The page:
Mar 24, 2023
Mar 24, 2023
Come to think of it, you can't really blame God for failing to make all men equal, or all women for that matter. Not to speak of the rest of the living world, starting from cats, dogs and grasshoppers, all the way back to dinosaurs.
Inequality notwithstanding, God has ensured that what one loses on the swing, one's almost certainly compensated for on the turnaround. To wit, a spider doesn't feel too disappointed, or so I presume, that it's not endowed with a Cleopatra charm. For God, in an effort to cover up the somewhat clumsy job he did on the spider vs. Cleopatra front, sanctioned for spiders an extra allowance of legs to keep them alive and, more importantly, kicking.
And I am almost certain that the same logic extended to Debu-da. I will simply call him Debu-da, following Bengali custom, because I never found out what his last name was. I was a student of Standard 5 or less I think, when Debu-da managed to catch public attention. I was too young to wonder about family names. Also, I was overwhelmed by the fact that he was the only human being I had come across who was literally taller than life.
Above 7 feet and a half in fact, give or take millimeter. By Indian standards, and certainly by any stretch of Bengali imagination, he stood far too overstretched for the comfort of his neighbors, or at least his co-passengers in public buses. Indeed, Debu-da boarding a bus distinctly resembled a giraffe pushing its way into an igloo. It is unlikely that run of the mill igloo occupants would be too elated to entertain giraffes in their living rooms. And, unfortunately enough, much like a giraffe caught in polar wilderness, Debu-da too was quite as defenceless against the 'slings and arrows of outrageous fortune'. At least financially so, or else why would he need to board overcrowded public buses?
Going back to the somewhat pedestrian philosophy we started out with though, every bit of aberration in God's creative adventures has a positive side to it. Debuda's height didn't turn into an unadulterated liability for him. Talent searching scouts spotted him and launched him off on a career linked to the celluloid world. An advertisement programme for the Metro Cinema, standing as it did in royal glory opposite the Ochterlony Monument (now Shahid Minar) on Calcutta's Esplanade East area, made superb use of Debu-da's height.
The movie version of King Solomon's Mines, starring Deborah Kerr and Stewart Granger, if memory serves me right, had just arrived in India and the Metro was flooded with school kids from all across the city. To keep the children amused and ensure at the same time that the news would spread, the people in charge of the hall decided to post an usher who resembled a spear toting African tribesman, in full view of passers by. The role fitted Debu-da like a glove as he guarded the imposing gates leading to the theatre, looking, if anything, far more imposing than the gates themselves. They had painted him blacker than the blackest of boot polishes and dressed him up (or down, depending on the way you wish to describe his attire) as best as they could in imitation of characters in the movie.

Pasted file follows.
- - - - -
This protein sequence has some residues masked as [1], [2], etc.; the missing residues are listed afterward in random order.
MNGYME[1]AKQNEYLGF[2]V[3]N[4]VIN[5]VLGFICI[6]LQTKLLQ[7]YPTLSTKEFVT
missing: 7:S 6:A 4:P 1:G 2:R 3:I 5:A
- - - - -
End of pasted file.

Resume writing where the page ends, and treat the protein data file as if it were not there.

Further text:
Needless to say, this was not the best possible way to use his physical advantage. For example, basket ball teams should probably have been only too willing to pay a tidy sum to rope Debu-da in and train him up as their discovery of the century. But India went for cricket and soccer luminaries and no one in the sports world even noticed him. Besides, to the best of my knowledge, Debu-da had never demonstrated an inclination for 'sportive tricks'.
Debu-da must have enjoyed his job though at least as much as the children loved watching him for the entire length of time the movie ran. I am sure, therefore, that the occupation brought him a modicum of compensation for the struggle he endured when forced to stoop in painful disgrace in packed Calcutta buses .
But then all good things in life, including life itself, refuse to last forever. Same for Metro's stint with King Solomon's diamonds and other precious stones. The treasures that Debu-da solemnly guarded lost their shine in Calcutta's eyes ultimately and Debu-da had to give up his weapon as well as cannibal attire. He was about to join the ranks of Calcutta's unemployed labour force when fortune smiled once again.